Neal@F14
12-06-2011, 06:10 PM
A ton of typical term life insurance do have an exclusion that will prevent coverage if you are killed while PIC in anything.

Most every standard term life policy that I've ever read has an exclusion that pretty much states (paraphrased) "Acting as a crew member or passenger in any aircraft other than a scheduled commercial airline"... So even just riding in someone else's general aviation airplane that crashes gets excluded... and that if it's an experimental aircraft would likely make the insurance underwriter's eyeballs roll even further back into their heads.

Of course, there does exist insurance that covers flying in private aircraft but you've got to look explicitly for that and it costs more.

Mile High Relic
12-06-2011, 08:00 PM
All great respones, But I always looked at life inurance that your going to die and you are betting against yourself. Flame on

Not a flame, just another perspective.

If Life Insurance is a bet, it is a bet you hope to lose. Really though, it is just a tool. It may or may not be the right tool for you.

Life insurance is all about transferring risk. For $XXX per year, you transfer your dependent's risk to an insurance company. If you have no dependents, then carry on.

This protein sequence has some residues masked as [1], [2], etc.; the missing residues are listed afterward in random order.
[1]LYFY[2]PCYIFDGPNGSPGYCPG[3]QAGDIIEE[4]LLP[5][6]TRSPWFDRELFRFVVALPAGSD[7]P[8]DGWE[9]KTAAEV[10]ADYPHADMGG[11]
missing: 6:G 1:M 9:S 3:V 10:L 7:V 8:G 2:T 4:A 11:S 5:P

Remember, there are lots of ways to die besides an airplane accident, and if any of those leave your wife/kids in a world of hurt, insurance may be helpful.

My Brother-in-Law died suddenly with no Life Insurance, and my Sister had to sell the house, sell a car, and move. Life Insurance would have helped.

longranger
12-06-2011, 09:54 PM
If you are an AOPA member your mail boxes (both snail- and e-) should be overflowing with offers for life insurance covering pilots.

WhiskeyMike
12-06-2011, 10:14 PM
Let's be sure to understand what we're talking about here. Insurance is a risk transfer device….ALL INSURANCE. Buying life insurance is no more betting that you'll die than buying insurance for your home is betting that it will burn down. Transferring the risk of potentially large or catastrophic losses is simply sound financial management, and our economic system would not exist as we know it if such devices were not available and regularly employed. Think about it… who would loan money to build a home or a factory if the lender could not indemnify themselves against risks?